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USAG RC, Safety Gram 14-09 Avoid Workplace Electrocution
USAG RC, Safety Gram 14-09 Avoid Workplace Electrocution
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USAG RC, Safety Gram 14-09 Avoid Workplace Electrocution

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This Safety Gram describes workplace electrocution hazards and how to avoid them.

This Safety Gram describes workplace electrocution hazards and how to avoid them.

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  • 1. 14-09 08 May 2014 How to Avoid Workplace Electrocution Almost any kind of job you can think of today involves using electricity. That is why it is important for everyone to understand how to avoid electrical shock. There are many different kinds of electrical hazards, depending on the kind of place where you work. Some jobsites have high voltage installations and some use small electrical equipment. But whether the electrical shock comes from an overhead transmission line or an incorrectly grounded power tool, the results can be equally fatal. Here are some reminders for staying safe while working with electricity on the job:  Before you do maintenance or repairs on electrically powered equipment, you need to isolate the power source. Lock out and tag out switches when repairing equipment. That's why there are slots for locks on electrical circuit breakers. Follow all your employer's safety procedures for locking out equipment.  Never work on a switch or outlet connected to a live (closed) circuit. First, turn off the circuit breaker and put a lock and warning sign on the breaker.  When you are making adjustments to portable powered equipment, disconnect it but keep the cord in your sight so someone else can't plug it in and give you a shock. Better yet, use a locking device made for the plugs of portable tools and equipment which will prevent anyone else from plugging it in. Several types of these devices are available at safety supply houses.  Before using electrical cords, equipment or tools, check them carefully. Pull any damaged or defective equipment out of service and repair it right away.  Install a ground fault interrupter on any outlet near a water source. Never work on electric equipment or wiring in a wet environment.  Take off your extra jewelry such as rings or bracelets when working with electricity.  Never tape breakers into the “on” position. This interferes with their proper operation.  Don't store combustible materials such as paper, wood, flammable liquids or paint in main service panel rooms or areas because heat or sparks from an electrical problem can start a fire.  Keep main electrical equipment rooms locked at all times so that only authorized people can enter. Lock all electrical boxes that are outside the secured area.  Keep the pathways to all electrical panels free of obstructions.  Clean motors and keep them free of dirt, oily deposits and dust.  Never remove the third prong on a plug to make it fit in a two-plug hole. The third prong provides grounding for the electrical current and is an important safety feature. All major appliances and power tools should be on three prong plugs.  Don't keep electrical equipment or motors in inaccessible locations such as attics or in blind spaces.  Maintain power cords and never use worn, broken, improperly repaired or patched cords.  Replace any equipment that sparks, stalls or runs hot.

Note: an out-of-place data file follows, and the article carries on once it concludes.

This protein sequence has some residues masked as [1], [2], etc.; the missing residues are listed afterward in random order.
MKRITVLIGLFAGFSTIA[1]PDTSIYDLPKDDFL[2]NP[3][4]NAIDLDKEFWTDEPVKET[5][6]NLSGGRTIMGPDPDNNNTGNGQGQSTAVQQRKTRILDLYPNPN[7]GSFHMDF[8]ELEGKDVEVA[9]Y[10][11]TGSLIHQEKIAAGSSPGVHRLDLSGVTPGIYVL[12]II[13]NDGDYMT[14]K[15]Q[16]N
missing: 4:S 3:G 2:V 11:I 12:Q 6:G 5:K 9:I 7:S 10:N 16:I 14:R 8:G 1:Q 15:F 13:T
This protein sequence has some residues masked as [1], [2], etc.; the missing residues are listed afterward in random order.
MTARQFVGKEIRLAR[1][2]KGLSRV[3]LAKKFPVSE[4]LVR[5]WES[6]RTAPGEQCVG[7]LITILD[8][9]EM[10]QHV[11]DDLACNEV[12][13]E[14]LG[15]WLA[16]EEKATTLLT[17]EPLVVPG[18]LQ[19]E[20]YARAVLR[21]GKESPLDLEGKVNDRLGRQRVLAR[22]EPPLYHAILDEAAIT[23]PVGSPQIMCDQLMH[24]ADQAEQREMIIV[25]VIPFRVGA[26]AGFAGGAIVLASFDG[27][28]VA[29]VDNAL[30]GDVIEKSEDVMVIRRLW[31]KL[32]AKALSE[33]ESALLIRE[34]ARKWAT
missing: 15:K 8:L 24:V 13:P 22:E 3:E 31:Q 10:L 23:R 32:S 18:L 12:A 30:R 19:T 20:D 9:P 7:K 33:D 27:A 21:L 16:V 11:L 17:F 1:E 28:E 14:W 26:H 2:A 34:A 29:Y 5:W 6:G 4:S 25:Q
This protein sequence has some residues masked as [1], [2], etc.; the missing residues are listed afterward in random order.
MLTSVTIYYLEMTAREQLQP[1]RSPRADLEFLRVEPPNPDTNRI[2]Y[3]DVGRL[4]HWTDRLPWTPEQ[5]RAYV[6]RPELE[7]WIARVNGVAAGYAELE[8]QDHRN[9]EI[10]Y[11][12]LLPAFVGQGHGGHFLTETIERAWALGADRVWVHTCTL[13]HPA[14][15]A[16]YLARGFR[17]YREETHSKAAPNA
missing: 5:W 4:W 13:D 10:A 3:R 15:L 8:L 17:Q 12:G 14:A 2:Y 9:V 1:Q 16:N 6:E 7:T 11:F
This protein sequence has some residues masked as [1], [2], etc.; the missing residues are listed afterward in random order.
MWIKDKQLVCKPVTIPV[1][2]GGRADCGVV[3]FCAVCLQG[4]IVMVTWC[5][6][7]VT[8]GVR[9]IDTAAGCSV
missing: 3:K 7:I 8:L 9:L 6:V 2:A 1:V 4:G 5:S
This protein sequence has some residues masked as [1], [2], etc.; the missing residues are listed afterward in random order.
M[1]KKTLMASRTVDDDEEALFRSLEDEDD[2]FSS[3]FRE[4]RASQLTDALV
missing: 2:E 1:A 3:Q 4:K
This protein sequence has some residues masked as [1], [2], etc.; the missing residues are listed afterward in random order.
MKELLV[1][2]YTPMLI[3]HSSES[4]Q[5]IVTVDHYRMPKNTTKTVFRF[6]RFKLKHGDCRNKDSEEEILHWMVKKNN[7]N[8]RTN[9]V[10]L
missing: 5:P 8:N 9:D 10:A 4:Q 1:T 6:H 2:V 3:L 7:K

• 2. 14-09 08 May 2014 Most of us can't imagine a life without electricity. Use it cautiously and sensibly and it will bring more power to you.

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